So happy birthday Enid and, in a slightly Pythonesque manner, here’s a list of facts and other things …

  • Enid Blyton is the fourth most translated author in the world. The three authors above her? Agatha Christie, Jules Verne and William Shakespeare. (Unesco, 2015).
  • Enid Blyton had 762 books published. Just. Let. That. Sink. In.
  • I suspect popular children’s fiction would be in a very different state today were it not for Blyton. You know those Daisy Meadows books? And similar? Consider what they’d be without the nature of Blyton and the way she showed the voracious appetites of what readers could be….
  • She gave us the Malory Towers swimming pool. Still possibly the best swimming pool in the entirety of children’s fiction. And yes, this is niche, but I’m willing to argue at length about this.
  • The house she once lived in is fabulously surreal.
  • She wrote the weirdest, cagiest, and possibly best author autobiography I’ve ever read.
  • She gave us Anne; one of the most complex and misunderstood female characters ever.
  • She practically defined the idea of ferociously readable writing. Yes, this may have come at the expense of a myriad of other factors, but the woman could write. I don’t think I know of a more determined writer.
  • She wrote some of the most definitive school stories out there. The St Clare’s and Malory Towers books are woefully undercritiqued and yet, there they are, immensely and perpetually popular and also subtly promoting a whole host of diverse representations of girlhood.
  • Ginger beer. Never had some. Not sure I want to, because I think it might ruin the mystique…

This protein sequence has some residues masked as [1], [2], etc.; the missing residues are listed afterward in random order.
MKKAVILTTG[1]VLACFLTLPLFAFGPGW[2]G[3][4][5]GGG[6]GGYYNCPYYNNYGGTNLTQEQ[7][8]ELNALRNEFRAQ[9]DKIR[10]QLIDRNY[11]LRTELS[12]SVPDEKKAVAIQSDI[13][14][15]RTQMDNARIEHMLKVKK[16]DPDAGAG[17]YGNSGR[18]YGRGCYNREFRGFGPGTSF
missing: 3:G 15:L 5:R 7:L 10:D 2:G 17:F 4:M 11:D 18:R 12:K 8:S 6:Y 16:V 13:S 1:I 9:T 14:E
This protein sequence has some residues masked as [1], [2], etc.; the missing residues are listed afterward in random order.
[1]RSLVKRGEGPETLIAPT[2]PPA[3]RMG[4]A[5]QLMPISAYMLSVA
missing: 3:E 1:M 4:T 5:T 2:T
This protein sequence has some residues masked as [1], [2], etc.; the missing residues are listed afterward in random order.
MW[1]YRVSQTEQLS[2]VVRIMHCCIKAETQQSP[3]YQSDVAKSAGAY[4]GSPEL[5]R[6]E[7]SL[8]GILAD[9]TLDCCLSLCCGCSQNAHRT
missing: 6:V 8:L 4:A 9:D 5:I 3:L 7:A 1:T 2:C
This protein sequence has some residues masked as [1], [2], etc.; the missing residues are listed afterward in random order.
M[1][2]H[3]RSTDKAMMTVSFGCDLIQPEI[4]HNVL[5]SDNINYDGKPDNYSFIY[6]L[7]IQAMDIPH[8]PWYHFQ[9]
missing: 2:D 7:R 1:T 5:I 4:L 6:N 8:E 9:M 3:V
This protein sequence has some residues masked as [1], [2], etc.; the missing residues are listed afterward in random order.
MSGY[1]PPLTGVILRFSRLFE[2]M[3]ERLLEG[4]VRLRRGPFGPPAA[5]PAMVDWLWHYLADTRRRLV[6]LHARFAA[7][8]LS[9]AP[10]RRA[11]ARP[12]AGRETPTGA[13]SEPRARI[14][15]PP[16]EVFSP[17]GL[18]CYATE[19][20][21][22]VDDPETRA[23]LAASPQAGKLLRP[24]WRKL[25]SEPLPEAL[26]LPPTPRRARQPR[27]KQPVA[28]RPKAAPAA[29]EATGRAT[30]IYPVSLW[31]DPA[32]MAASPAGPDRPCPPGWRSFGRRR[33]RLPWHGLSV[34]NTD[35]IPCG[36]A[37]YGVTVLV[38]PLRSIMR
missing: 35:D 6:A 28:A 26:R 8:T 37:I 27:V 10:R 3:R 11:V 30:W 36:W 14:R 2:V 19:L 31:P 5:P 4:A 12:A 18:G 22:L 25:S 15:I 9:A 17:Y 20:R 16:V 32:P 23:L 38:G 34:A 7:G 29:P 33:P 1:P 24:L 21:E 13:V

So here’s to you Enid, and your crazy, readable ways. You’re not the most run of the mill person, nor are you infallible, and I’m fairly sure I will never write a sentence about you that doesn’t involve the word ‘complicated’, but I am very sure that you are unique. Happy birthday!

Works cited:-

UNESCO (2015) Index Translationum : Top 50 Most Translated Authors http://www.unesco.org/xtrans/bsstatexp.aspx?crit1L=5&nTyp=min&topN=50 [accessed 06/07/2015]

 

A Leader in the Chalet School : Elinor M. Brent-Dyer

A Leader in the Chalet School (The Chalet School, #49)A Leader in the Chalet School by Elinor M. Brent-Dyer

My rating: 4 of 5 stars

Two Chalet School reviews in a row! I imagine you can guess that I am in a mood for comfort reads at the moment; I want fat, luscious, clean reads that I can just sink into and enjoy. Perhaps it is a reaction to finishing a draft of my thesis. I rather suspect it is.

I have enjoyed revisiting these later Chalet School books more than I thought I would. A Leader In The Chalet School is one that is more workmanlike than most of the ones around this point in the series, but somehow it is strangely appealing. There are moments of EBD at her best – “and her French was weird and wonderful” – and there are moments of EBD at her worst – writing a tear-filled confession with copious ‘wa-ahh-ahh’ is never a good idea. Consider that my first and best writing tip. Never write ‘wa-ahh-ahh’. Or else I will glare at you.